A Construction firm was sentenced for safety breaches after workers were exposed to carbon monoxide and other substances hazardous to health.
The workers were working inside an enclosed area, the space was not ventilated and there was a build-up of carbon monoxide, which lead to one worker being hospitalized.
The case was heard by Hull Magistrates court. Westlands Construction Ltd from Sproatley, Hull, pleaded guilty to breaching Section 3 (1) of the Health and Safety at Work Act 1974 and was fined £16,000 with £847.30 costs.
In October 2015, the workers were using a petrol powered saw to cut out an existing concrete floor at a fish factory in Hull. In order to protect the food factory surfaces from dust, they constructed a sealed enclosure from timber and polythene. it was this sealed enclosure that lead to the endangerment of the worker's lives.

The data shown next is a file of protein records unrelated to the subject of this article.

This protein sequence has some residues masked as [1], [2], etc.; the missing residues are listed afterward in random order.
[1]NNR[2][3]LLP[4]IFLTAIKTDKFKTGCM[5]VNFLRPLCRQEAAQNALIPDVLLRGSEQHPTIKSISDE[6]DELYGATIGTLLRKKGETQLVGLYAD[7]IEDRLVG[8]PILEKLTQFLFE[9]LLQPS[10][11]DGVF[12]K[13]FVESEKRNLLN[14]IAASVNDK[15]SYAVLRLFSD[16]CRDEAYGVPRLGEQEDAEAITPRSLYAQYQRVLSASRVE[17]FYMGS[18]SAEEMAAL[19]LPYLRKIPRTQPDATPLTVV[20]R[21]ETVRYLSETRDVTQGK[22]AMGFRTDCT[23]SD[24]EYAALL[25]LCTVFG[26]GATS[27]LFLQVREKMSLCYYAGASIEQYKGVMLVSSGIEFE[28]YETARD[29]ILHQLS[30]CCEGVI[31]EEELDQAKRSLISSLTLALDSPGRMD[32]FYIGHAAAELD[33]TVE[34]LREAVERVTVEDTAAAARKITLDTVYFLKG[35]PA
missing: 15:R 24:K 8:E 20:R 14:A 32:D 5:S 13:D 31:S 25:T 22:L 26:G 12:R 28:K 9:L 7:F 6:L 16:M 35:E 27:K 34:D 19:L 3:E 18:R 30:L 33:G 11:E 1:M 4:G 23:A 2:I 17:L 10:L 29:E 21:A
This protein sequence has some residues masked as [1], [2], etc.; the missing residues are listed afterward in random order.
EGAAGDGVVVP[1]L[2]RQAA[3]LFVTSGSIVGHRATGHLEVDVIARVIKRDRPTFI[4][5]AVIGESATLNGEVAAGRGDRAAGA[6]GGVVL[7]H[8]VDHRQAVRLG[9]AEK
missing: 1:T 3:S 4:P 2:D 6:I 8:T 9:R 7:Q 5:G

An investigation by the Health and Safety Executive (HSE) found the company had not planned the work or thought through the dangers an un-ventilated tent would cause. The company should have used a system of dust suppression and local exhaust ventilation (LEV) together with appropriate respiratory protective equipment (RPE) to prevent or reduce exposure to harmful dust.
After the hearing, HSE inspector Jennifer Elsegood commented: "Petrol driven saws should not be used in a confined space because of the risk of carbon monoxide exposure. Carbon monoxide is extremely dangerous it has no smell and workers can be overcome by the fumes before they realise they have been effected – making it extremely dangerous. This is why it is known as the silent killer."
To read the full article by the Health and Safety Executive, find it here on HSE's website, dated 20 January 2017.